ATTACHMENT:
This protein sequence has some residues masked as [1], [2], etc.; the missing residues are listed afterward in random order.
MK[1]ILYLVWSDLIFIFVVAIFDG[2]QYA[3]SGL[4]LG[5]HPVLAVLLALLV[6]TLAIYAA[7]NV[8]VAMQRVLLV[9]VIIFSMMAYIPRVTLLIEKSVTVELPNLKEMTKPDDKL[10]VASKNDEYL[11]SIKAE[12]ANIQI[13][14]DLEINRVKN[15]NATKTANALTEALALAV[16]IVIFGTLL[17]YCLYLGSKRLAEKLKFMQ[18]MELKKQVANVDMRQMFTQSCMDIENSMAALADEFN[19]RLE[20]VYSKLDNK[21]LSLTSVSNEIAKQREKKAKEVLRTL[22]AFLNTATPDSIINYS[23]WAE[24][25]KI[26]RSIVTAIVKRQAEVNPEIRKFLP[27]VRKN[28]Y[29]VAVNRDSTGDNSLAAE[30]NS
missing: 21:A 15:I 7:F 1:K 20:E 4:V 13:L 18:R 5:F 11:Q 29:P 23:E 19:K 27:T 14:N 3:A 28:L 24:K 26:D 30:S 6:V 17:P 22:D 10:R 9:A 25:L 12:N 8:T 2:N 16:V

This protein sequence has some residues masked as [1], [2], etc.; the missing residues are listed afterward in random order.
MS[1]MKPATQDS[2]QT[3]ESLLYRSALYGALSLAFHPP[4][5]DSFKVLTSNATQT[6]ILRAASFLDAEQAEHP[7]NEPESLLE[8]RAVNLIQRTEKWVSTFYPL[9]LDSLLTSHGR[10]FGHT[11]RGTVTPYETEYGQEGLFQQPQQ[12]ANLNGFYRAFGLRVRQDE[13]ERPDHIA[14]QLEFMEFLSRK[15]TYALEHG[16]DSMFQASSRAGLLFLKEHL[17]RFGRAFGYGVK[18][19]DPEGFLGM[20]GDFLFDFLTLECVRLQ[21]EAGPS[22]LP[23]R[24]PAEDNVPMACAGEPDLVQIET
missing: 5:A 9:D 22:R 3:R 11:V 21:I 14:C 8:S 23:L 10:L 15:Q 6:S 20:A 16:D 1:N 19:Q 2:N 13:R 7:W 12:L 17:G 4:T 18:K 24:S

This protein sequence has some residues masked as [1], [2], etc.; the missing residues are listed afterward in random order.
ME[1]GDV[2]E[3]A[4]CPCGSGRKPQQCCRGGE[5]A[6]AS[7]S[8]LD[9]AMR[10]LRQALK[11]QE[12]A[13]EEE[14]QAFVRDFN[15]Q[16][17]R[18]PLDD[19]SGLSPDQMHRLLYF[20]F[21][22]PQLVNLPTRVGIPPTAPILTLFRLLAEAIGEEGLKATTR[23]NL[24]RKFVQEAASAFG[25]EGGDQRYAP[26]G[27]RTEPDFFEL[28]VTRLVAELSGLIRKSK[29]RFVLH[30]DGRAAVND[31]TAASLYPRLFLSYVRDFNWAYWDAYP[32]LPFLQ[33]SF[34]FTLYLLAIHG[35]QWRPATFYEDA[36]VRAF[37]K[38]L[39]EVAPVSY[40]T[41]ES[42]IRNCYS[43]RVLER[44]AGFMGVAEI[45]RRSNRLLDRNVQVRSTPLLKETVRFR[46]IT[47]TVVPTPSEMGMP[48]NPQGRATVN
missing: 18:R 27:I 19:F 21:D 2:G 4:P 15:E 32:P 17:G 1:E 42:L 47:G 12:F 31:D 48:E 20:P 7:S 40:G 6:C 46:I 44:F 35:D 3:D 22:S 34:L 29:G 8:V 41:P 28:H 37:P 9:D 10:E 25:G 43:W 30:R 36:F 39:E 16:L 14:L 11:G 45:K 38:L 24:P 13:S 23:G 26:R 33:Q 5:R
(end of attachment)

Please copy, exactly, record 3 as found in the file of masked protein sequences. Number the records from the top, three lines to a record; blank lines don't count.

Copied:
This protein sequence has some residues masked as [1], [2], etc.; the missing residues are listed afterward in random order.
ME[1]GDV[2]E[3]A[4]CPCGSGRKPQQCCRGGE[5]A[6]AS[7]S[8]LD[9]AMR[10]LRQALK[11]QE[12]A[13]EEE[14]QAFVRDFN[15]Q[16][17]R[18]PLDD[19]SGLSPDQMHRLLYF[20]F[21][22]PQLVNLPTRVGIPPTAPILTLFRLLAEAIGEEGLKATTR[23]NL[24]RKFVQEAASAFG[25]EGGDQRYAP[26]G[27]RTEPDFFEL[28]VTRLVAELSGLIRKSK[29]RFVLH[30]DGRAAVND[31]TAASLYPRLFLSYVRDFNWAYWDAYP[32]LPFLQ[33]SF[34]FTLYLLAIHG[35]QWRPATFYEDA[36]VRAF[37]K[38]L[39]EVAPVSY[40]T[41]ES[42]IRNCYS[43]RVLER[44]AGFMGVAEI[45]RRSNRLLDRNVQVRSTPLLKETVRFR[46]IT[47]TVVPTPSEMGMP[48]NPQGRATVN
missing: 18:R 27:I 19:F 21:D 2:G 4:P 15:E 32:P 17:G 1:E 42:L 47:G 12:F 31:D 48:E 20:P 7:S 40:G 6:C 46:I 44:F 35:D 3:D 22:S 34:L 29:G 8:V 41:P 28:H 37:P 9:D 10:E 25:G 43:W 30:R 36:F 39:E 16:L 14:L 11:G 45:K 38:L 24:P 13:S 23:G 26:R 33:Q 5:R